We were all outraged at the recent shootings in Orlando, shocked and staggered that discrimination against minority groups should still go on. The LGBT group have suffered their share over the years, but what I am shocked about is the ongoing discrimination they face in the health profession.

Patients with gender variance have faced enormous battles of bigotry, prejudice, humiliation and have even been denied access to even basic care from their GPs. Following significant concerns raised about doctors’ lack of awareness and consideration in treating transgender patients, I was delighted to see the GMC publish guidelines on managing transgender patients.

Of course this was to be met with a variety of concerns from NHS GPs, and I have yet to see many embrace this welcome news that we can now do more to help our trans patients.

Dr Chaand Nagpaul CBE Chair, BMA General Practitioners Committee penned his concerns to the GMC, raising the emotive points that this would make GPs undertake specialist prescribing, placing them in a difficult position and forcing them to prescribe outside the limits of their competence.

Susan Goldsmith, acting chief executive of the GMC, replied with reassurances including that they expect GPs to ‘acquire the knowledge and skills to be able to deliver a good service to their patient population’, which may mean undertaking training and that they don’t believe care for patients with gender dysphoria is a highly specialised treatment area requiring specific expertise.

She goes on to endorse a firm view of mine, that these patients actually require very simple care and well-known medication.

The medication for transgender care includes well-known oestrogen therapy used for treating female menopause (estradiol), injections that are given for women with endometriosis or men with prostate cancer (GNRH analogues), a diuretic used for heart failure (spironolactone), anti-androgens used in contraceptives (cyproterone acetate), medication for benign prostate hyperplasia (finasteride) and testosterone replacement therapy used for the management of the male menopause.

These are medications that are well known to GPs, and we are well-used to the side effects and monitoring.

So why is it that GPs are reluctant to take this on? There have, of course been some well-publicised legal cases of doctors trying to help transgender patients. Dr Russell Reid was criticised for ‘lack of caution in initiating hormonal and surgical gender reassignment treatment in these patients without more careful and through investigation and assessment’ and his successor Dr Richard Curtis was also subjected to a lengthy investigation.


Fear of litigation is high on any doctors’ mind but should this impair our duty to help our patients in the best way we can? GPs prescribe hormone patches for menopausal symptoms regularly, but if a ‘man’ asks you to do the same, he is met with horror. The thing is, you see, he is not a man. He is a woman, it’s just that she was born with the XY chromosomes rather than the XX – a simple yet life-changing birth defect. Had it the defect of Type 1 diabetes, she would have been given the hormone insulin, for life. But this was a different hormonal problem, and if we look at the suicide rates, just as potentially deadly as Type 1 Diabetes, but the resistance to treatment is huge.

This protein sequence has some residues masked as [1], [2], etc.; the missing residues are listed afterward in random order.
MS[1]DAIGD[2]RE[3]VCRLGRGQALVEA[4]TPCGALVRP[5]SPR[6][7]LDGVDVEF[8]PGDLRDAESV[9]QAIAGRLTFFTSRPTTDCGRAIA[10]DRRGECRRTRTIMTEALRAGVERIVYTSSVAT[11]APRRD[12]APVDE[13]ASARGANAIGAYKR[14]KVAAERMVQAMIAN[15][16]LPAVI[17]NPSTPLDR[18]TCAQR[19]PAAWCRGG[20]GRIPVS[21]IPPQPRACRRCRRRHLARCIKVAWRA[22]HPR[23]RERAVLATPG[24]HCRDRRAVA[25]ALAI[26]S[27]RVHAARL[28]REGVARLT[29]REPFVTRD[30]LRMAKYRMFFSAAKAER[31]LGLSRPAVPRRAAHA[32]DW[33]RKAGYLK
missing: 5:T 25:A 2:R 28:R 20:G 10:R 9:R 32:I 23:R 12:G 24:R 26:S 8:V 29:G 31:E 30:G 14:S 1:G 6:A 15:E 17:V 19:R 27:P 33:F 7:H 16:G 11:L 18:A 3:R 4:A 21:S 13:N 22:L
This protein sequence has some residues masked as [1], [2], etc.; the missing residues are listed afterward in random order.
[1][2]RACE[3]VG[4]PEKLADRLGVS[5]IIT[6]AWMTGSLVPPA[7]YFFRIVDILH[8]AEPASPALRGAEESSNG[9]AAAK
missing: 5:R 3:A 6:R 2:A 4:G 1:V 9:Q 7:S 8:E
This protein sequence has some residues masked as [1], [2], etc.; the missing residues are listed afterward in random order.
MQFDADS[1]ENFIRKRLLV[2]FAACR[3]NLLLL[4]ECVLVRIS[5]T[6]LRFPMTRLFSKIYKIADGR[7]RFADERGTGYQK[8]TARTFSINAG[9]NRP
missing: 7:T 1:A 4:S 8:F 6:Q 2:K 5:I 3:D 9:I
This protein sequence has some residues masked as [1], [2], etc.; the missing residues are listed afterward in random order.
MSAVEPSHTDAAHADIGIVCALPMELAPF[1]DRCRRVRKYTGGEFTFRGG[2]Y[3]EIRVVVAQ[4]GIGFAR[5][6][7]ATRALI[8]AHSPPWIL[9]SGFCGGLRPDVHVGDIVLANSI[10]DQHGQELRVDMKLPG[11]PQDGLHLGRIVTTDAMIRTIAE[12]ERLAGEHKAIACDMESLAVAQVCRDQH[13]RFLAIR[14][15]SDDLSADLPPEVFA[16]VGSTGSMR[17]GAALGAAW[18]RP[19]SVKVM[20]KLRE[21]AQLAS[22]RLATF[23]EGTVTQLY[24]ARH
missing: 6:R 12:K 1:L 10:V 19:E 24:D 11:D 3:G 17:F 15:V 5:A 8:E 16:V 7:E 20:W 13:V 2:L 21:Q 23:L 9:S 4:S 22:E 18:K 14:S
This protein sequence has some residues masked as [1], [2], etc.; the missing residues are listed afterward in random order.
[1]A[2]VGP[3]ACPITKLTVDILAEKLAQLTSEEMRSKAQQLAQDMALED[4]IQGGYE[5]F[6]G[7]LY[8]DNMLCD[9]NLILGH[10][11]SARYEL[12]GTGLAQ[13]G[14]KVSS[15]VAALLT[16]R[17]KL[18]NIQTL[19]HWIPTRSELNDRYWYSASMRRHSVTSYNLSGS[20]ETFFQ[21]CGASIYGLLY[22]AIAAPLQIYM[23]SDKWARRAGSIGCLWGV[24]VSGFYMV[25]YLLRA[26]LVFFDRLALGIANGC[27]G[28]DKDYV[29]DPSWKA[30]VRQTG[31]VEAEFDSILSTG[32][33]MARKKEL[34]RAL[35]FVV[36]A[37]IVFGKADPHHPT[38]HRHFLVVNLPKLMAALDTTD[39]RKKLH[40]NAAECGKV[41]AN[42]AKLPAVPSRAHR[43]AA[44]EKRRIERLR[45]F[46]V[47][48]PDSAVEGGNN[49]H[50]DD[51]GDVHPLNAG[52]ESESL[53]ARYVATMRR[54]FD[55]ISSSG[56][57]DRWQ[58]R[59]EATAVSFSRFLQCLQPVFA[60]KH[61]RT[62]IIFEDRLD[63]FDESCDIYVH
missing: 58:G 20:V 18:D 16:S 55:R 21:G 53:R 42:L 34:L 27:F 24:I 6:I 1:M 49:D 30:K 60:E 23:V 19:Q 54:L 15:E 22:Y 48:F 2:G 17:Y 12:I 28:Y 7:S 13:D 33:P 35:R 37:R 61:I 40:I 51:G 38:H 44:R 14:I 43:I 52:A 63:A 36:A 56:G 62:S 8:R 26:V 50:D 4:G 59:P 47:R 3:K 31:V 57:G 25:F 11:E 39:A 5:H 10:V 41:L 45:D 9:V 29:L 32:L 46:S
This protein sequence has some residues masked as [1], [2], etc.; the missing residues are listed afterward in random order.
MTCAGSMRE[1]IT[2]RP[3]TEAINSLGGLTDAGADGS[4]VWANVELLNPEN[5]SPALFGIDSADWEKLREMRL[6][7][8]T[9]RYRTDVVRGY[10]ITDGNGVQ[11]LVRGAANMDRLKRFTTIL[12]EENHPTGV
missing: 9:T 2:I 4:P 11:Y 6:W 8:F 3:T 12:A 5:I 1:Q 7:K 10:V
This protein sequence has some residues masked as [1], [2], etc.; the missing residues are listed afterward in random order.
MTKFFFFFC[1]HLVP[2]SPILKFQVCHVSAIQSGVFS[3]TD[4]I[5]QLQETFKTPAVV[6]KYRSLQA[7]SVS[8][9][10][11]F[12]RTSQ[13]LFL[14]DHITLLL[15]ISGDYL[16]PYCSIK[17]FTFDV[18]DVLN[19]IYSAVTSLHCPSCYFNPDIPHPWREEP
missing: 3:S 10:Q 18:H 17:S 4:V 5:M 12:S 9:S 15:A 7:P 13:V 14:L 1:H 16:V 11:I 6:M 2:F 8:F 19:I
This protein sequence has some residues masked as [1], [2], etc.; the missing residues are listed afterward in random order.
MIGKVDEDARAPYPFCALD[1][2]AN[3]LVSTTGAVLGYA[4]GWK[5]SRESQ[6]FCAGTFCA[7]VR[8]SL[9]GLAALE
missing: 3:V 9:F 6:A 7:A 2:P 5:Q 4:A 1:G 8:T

Not all trans people want to go through lengthy assessments, procedures, hoops, surgery – they just want the right hormones to suit their gender.

These are actually very safe treatments and delays in receiving care from the GP and from the NHS gender clinics mean that people are turning to illegal and unsafe forms of medication, and in some cases, they turn to the hang-man’s noose.

The other essential aspect of transgender care is listening, hearing, caring, educating, protecting – bread and butter to GPs, but are these every day skills for an endocrinologist? These are often the key healthcare providers for transgender patients but often don’t have specific expertise in caring for them.

So many of my patients tell me of the build up and bravery that it took to finally admit to their GP that they were suffering from gender variance, to be shunned, turned away or told that they would grow out of it……

So, I have simple advice for GPs, and this may just help their patients who are transgender and may be suffering from a basic lack of medical care:

  • If you don’t know – then look it up, there are many training resources and literature sources on gender care.
  • Listen to your patients, they are not mentally ill, they are gender incongruent.
  • Their medical needs are often very simple – some hormone replacement therapy and a listening ear.
  • The treatments are those that we use every day, put amy prejudices aside and get your prescription pad out.
  • The cost of treating these patients is far less than the loss of life and distress caused by refusing them very simple, basic care.




Dr Helen Webberley is the founder of GenderGP. A passionate advocate for the transgender community, she continues to campaign for real change in the way that trans people are treated in society and particularly in relation to the barriers they face when accessing healthcare. Dr Webberley believes in gender-affirmative care and that the individual is the expert in their own gender identity.


Photo by Sharon McCutcheon on Unsplash